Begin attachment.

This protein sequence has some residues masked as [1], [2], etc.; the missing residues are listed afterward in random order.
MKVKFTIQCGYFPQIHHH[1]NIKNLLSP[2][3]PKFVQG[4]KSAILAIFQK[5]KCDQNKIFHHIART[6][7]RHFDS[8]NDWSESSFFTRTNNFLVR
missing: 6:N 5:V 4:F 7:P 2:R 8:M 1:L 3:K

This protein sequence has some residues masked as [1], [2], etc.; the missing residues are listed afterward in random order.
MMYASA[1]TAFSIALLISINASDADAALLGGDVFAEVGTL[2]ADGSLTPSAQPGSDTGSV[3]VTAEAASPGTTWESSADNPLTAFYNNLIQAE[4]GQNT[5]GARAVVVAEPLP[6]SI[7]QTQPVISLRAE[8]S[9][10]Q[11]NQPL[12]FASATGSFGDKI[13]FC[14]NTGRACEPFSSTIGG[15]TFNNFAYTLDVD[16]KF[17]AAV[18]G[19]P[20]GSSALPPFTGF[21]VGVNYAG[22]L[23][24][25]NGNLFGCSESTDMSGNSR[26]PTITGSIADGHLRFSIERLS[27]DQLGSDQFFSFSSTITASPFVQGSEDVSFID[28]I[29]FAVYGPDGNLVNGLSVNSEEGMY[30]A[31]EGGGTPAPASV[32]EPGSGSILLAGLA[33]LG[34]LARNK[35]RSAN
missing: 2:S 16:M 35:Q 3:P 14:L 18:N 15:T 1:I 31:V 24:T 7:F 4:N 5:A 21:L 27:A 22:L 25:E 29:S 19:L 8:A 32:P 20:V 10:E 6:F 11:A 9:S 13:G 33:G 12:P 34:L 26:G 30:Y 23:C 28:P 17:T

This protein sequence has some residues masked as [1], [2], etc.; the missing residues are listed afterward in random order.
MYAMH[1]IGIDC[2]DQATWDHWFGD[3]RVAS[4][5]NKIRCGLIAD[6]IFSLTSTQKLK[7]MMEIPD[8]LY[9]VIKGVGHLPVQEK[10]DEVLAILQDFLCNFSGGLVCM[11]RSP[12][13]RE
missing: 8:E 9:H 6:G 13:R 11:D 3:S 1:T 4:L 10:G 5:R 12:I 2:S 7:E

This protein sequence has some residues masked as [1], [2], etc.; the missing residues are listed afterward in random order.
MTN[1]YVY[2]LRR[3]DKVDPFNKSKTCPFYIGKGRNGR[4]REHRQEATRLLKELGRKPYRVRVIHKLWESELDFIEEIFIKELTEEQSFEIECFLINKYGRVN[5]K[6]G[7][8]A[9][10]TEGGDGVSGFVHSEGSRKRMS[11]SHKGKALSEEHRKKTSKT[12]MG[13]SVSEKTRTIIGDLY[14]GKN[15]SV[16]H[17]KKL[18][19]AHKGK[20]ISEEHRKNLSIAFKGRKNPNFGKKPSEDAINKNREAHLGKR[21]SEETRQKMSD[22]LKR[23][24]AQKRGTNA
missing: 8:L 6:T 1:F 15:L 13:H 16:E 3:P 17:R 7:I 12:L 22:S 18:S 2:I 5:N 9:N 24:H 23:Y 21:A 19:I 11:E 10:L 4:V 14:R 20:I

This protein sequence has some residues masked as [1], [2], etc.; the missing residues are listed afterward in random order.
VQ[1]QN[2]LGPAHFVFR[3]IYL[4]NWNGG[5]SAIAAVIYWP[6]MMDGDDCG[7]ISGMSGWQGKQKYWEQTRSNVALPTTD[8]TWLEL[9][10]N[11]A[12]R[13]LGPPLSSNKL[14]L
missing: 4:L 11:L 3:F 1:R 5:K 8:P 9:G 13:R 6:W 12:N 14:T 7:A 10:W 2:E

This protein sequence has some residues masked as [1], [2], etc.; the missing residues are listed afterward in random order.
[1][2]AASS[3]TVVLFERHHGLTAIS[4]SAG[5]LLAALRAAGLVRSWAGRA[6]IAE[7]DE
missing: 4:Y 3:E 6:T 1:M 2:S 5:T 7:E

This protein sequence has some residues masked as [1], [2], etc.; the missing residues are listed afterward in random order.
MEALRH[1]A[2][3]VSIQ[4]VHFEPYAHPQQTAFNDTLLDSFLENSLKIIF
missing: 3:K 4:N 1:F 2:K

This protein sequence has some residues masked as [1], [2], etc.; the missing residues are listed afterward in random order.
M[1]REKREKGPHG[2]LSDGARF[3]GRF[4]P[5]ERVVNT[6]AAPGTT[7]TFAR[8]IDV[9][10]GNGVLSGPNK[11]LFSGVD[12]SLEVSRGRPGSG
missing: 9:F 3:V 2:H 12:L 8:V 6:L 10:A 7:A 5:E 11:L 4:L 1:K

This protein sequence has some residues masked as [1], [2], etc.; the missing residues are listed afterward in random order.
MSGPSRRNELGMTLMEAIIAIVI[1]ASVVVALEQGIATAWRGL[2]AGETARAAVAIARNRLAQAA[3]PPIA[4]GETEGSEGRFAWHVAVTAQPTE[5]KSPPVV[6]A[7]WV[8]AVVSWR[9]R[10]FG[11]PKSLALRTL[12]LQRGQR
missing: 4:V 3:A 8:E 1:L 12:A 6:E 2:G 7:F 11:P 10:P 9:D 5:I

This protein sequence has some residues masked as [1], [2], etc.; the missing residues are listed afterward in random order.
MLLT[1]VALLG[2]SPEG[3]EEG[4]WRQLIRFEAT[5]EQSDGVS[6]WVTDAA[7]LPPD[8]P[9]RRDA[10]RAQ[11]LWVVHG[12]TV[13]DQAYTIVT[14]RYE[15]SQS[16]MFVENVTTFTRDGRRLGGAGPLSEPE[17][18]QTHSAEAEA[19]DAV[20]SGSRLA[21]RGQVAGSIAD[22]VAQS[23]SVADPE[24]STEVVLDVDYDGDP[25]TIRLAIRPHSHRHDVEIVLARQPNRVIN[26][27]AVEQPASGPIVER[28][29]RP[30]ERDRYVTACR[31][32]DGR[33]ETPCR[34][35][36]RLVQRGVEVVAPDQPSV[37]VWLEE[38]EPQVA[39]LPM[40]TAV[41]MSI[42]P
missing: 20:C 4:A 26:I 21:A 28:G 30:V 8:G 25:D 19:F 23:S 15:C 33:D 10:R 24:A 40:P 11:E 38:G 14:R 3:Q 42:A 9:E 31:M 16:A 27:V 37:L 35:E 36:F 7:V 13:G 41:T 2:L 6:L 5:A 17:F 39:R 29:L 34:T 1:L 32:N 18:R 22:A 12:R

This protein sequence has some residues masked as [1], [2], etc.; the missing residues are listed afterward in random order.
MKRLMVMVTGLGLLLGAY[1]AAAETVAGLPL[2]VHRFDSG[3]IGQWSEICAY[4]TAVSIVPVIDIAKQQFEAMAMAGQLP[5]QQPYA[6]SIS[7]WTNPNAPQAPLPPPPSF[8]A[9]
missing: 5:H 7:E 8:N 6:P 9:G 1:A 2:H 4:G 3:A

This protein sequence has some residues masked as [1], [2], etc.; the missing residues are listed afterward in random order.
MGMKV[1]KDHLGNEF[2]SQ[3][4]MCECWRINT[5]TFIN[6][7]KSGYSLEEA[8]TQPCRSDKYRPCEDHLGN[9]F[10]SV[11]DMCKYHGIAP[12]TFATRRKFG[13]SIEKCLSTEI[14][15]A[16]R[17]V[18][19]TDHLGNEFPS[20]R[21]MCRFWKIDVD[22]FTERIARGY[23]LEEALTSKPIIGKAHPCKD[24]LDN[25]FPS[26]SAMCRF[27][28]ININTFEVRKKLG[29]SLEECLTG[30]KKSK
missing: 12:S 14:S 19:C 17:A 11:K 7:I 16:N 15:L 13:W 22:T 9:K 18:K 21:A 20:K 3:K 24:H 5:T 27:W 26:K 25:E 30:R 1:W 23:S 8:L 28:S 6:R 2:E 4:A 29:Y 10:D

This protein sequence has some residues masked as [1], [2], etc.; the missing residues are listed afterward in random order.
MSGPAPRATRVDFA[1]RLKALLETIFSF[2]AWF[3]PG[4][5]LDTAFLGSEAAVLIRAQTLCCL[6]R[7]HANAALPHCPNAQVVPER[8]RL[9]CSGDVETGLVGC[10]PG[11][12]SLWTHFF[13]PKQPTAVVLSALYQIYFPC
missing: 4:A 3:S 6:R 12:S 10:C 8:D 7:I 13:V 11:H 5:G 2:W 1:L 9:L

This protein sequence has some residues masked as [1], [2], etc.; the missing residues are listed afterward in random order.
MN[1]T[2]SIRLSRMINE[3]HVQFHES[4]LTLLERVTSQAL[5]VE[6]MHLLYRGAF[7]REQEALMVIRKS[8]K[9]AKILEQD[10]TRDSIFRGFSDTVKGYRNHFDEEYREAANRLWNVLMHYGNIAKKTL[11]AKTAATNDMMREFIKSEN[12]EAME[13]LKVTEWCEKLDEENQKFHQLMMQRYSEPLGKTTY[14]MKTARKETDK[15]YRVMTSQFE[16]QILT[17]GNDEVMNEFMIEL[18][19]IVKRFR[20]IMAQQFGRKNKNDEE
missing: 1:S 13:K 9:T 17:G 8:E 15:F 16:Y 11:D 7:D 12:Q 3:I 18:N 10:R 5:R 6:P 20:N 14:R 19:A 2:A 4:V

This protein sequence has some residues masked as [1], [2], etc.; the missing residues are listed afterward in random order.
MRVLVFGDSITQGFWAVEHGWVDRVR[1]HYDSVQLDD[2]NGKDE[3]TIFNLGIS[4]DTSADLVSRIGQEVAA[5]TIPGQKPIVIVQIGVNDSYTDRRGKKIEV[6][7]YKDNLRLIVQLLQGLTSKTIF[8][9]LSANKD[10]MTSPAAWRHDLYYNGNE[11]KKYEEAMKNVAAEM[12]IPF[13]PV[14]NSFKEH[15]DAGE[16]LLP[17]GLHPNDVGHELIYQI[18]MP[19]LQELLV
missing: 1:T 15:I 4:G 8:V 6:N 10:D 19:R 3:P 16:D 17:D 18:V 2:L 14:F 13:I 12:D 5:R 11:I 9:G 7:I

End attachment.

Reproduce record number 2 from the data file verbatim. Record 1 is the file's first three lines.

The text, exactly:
This protein sequence has some residues masked as [1], [2], etc.; the missing residues are listed afterward in random order.
MMYASA[1]TAFSIALLISINASDADAALLGGDVFAEVGTL[2]ADGSLTPSAQPGSDTGSV[3]VTAEAASPGTTWESSADNPLTAFYNNLIQAE[4]GQNT[5]GARAVVVAEPLP[6]SI[7]QTQPVISLRAE[8]S[9][10]Q[11]NQPL[12]FASATGSFGDKI[13]FC[14]NTGRACEPFSSTIGG[15]TFNNFAYTLDVD[16]KF[17]AAV[18]G[19]P[20]GSSALPPFTGF[21]VGVNYAG[22]L[23][24][25]NGNLFGCSESTDMSGNSR[26]PTITGSIADGHLRFSIERLS[27]DQLGSDQFFSFSSTITASPFVQGSEDVSFID[28]I[29]FAVYGPDGNLVNGLSVNSEEGMY[30]A[31]EGGGTPAPASV[32]EPGSGSILLAGLA[33]LG[34]LARNK[35]RSAN
missing: 2:S 16:M 35:Q 3:P 14:L 18:N 15:T 1:I 31:V 24:T 7:F 4:N 5:A 21:L 27:A 22:L 25:E 29:S 19:L 8:A 32:P 20:V 10:E 6:F 11:A 9:S 13:G 33:G 12:P 34:L 26:G 30:Y 23:C 28:P 17:T